Recipe and photo courtesy of National Pork Board



Festive Stuffed Figs and Celery

Created by: Almond Board of California


Festive Stuffed Figs and Celery with Almonds RecipeServes 55 (1 fig each)

2 packages (3 oz. ea.) Neufchatel cheese
3/4 cup creamy almond butter
1/2 tsp. brandy or orange juice
1/4 tsp. grated orange peel
1/4 cup diced green chilies
1/4 cup chopped, toasted almonds
Fresh celery stalks
25-30 dried figs
25-30 whole natural or blanched almonds, toasted


Beat together Neufchatel cheese and almond butter. Divide mixture in half. Stir brandy or orange juice and orange peel into one mixture; chill. Stir chilies and chopped almonds into remaining almond butter mixture.

Stuff celery stalks with chili-cheese mixture; cut into serving pieces about 3-inches long. Chill until ready to serve.

Slit figs partly down center. Pipe or spoon 1/2 to 1 teaspoon chilled orange-almond butter mixture into opening. Press one whole natural or blanched almond into center. Repeat with remaining figs. Chill until ready to serve.

Recipe and photo courtesy of Almond Board of California


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How to Maintain Your Pool Before and After a Rain Storm

Pool Care Tips: What to Do with Your Pool

Before and After a Rain Storm


How to Prepare Your Pool Before a Rain StormAlong with beautiful sunshine and warmer temperatures, the months of summer also bring a fair share of rain. According to the National Hurricane Center, June 1 to November 30 marks the Atlantic hurricane season, while the Eastern Pacific hurricane season runs from May 15 to November 30. (Peak hurricane season runs from mid-August to late October.)


The combination of rain, high winds, and even lightning can introduce an array of dirt, debris, and other unhealthy pollutants into your pool water as well as put a strain on your pool’s equipment and structure. Proper preparation and clean-up is important to ensure your pool remains protected and is safe for you to jump back in once the sun re-emerges. Follow the tips below to keep your pool safe, clean, and protected before and after a rain storm.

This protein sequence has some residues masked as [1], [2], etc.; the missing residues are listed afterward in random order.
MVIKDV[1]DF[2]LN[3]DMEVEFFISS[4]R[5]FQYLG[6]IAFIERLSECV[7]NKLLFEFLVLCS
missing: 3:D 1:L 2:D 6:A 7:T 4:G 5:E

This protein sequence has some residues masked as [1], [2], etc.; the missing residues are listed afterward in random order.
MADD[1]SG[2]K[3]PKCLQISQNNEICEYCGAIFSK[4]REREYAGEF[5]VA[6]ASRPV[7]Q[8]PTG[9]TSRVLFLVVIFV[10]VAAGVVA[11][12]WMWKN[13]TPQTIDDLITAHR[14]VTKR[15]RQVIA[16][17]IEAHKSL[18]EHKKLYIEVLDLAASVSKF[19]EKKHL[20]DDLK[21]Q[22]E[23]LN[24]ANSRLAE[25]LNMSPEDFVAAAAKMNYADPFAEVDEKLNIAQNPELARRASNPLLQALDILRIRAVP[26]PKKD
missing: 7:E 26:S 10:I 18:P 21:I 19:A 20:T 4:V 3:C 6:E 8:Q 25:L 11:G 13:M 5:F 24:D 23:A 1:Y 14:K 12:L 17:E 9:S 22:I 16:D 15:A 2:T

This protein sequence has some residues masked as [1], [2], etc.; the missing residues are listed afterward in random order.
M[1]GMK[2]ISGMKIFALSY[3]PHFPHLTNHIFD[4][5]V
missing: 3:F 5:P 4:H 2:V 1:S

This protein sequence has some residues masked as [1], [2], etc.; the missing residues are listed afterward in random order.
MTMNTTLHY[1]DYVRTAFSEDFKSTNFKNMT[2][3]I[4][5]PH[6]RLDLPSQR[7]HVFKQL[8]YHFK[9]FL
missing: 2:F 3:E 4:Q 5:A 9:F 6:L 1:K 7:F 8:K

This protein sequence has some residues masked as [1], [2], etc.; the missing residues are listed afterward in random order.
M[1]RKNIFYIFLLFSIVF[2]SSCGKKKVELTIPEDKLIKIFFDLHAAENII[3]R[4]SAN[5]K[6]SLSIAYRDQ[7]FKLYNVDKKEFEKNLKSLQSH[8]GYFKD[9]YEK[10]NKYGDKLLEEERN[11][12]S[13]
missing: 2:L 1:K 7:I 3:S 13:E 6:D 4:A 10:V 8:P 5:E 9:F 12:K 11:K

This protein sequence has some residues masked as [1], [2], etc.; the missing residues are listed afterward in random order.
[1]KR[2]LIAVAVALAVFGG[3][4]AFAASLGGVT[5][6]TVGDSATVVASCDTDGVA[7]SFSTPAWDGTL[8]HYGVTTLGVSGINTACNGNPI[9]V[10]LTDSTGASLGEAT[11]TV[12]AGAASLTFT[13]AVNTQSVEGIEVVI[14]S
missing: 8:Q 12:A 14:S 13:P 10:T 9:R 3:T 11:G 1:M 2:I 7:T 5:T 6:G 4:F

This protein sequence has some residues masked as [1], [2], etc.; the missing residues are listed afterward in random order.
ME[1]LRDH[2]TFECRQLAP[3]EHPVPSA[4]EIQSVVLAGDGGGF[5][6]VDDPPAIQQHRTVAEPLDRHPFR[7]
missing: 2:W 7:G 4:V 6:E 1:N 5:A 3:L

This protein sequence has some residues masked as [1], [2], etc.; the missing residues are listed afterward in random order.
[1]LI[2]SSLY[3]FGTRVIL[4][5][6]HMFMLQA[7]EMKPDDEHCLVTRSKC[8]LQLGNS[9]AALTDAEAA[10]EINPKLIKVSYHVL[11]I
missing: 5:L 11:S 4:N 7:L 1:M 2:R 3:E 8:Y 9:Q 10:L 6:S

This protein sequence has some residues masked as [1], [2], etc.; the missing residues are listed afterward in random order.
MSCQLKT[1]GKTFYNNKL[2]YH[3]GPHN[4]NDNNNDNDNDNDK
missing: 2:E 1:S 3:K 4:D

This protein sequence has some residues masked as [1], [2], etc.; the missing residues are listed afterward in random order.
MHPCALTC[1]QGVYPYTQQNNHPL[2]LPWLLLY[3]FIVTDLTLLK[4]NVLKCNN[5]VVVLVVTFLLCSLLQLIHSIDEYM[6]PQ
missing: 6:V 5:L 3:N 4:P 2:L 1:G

Photo courtesy of Pentair Aquatic Systems



How to Prepare Your Pool Before a Rain Storm

Keep the pool full – Never drain the pool before a rain storm. The weight of the water will help hold the pool in place in case the ground around it becomes heavily saturated with rainwater, which could cause the pool to lift out of the ground. If you’re afraid the pool will overflow, lower the water level no more than 2 – 3 inches and close the skimmer valve to prevent damage to the pump.

Freeform Swimming Pool with Loop-Loc Safety CoverRemove loose items from the pool area – High winds can blow items such as floats, lounge chairs, and other patio furniture into the pool which can cause major damage. Place pool floats, toys, and other items in a safe place, such as a garage, shed, or storage bin. Cover patio furniture or tie it down if you’re not able to bring it indoors.

Turn off power to the pool equipment – Turn the power off at the circuit breaker for the pump, motor, filter, heater, and lighting to avoid dangerous electrical problems due to flooding.

Protect the pool equipment – Even with the power turned off, your pool’s equipment are vulnerable to damage from high winds and heavy amounts of rainwater. It’s best to remove the pump motor and bring it indoors, or cover it with a plastic tarp and tightly tie it down to prevent water from getting inside.

Balance the water and add algicide – Rainwater carries many organic contaminants from the atmosphere. Balancing the water and adding algicide or extra chlorine before a storm will help ease contamination and save you a lot of trouble during the clean-up process.